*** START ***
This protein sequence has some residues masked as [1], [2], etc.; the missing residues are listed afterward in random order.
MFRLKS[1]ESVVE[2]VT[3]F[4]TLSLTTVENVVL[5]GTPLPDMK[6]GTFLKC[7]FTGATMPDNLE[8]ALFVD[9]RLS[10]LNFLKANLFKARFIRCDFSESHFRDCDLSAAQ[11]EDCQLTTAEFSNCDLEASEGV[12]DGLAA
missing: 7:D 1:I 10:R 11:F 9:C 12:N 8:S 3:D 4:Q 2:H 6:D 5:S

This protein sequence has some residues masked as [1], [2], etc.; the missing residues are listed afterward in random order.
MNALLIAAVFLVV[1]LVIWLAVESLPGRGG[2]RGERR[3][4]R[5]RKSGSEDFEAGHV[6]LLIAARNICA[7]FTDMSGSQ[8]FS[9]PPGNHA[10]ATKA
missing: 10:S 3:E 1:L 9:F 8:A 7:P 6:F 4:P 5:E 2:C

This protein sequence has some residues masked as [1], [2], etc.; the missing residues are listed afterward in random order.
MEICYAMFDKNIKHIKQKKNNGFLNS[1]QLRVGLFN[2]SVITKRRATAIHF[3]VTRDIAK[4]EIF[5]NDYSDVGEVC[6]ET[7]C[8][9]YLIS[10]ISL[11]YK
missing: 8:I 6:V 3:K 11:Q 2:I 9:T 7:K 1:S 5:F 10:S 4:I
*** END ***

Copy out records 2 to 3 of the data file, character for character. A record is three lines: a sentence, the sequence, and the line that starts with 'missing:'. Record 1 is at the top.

This protein sequence has some residues masked as [1], [2], etc.; the missing residues are listed afterward in random order.
MNALLIAAVFLVV[1]LVIWLAVESLPGRGG[2]RGERR[3][4]R[5]RKSGSEDFEAGHV[6]LLIAARNICA[7]FTDMSGSQ[8]FS[9]PPGNHA[10]ATKA
missing: 10:S 3:E 1:L 9:F 8:A 7:P 6:F 4:P 5:E 2:C

This protein sequence has some residues masked as [1], [2], etc.; the missing residues are listed afterward in random order.
MEICYAMFDKNIKHIKQKKNNGFLNS[1]QLRVGLFN[2]SVITKRRATAIHF[3]VTRDIAK[4]EIF[5]NDYSDVGEVC[6]ET[7]C[8][9]YLIS[10]ISL[11]YK
missing: 8:I 6:V 3:K 11:Q 2:I 9:T 7:K 1:S 5:F 10:S 4:I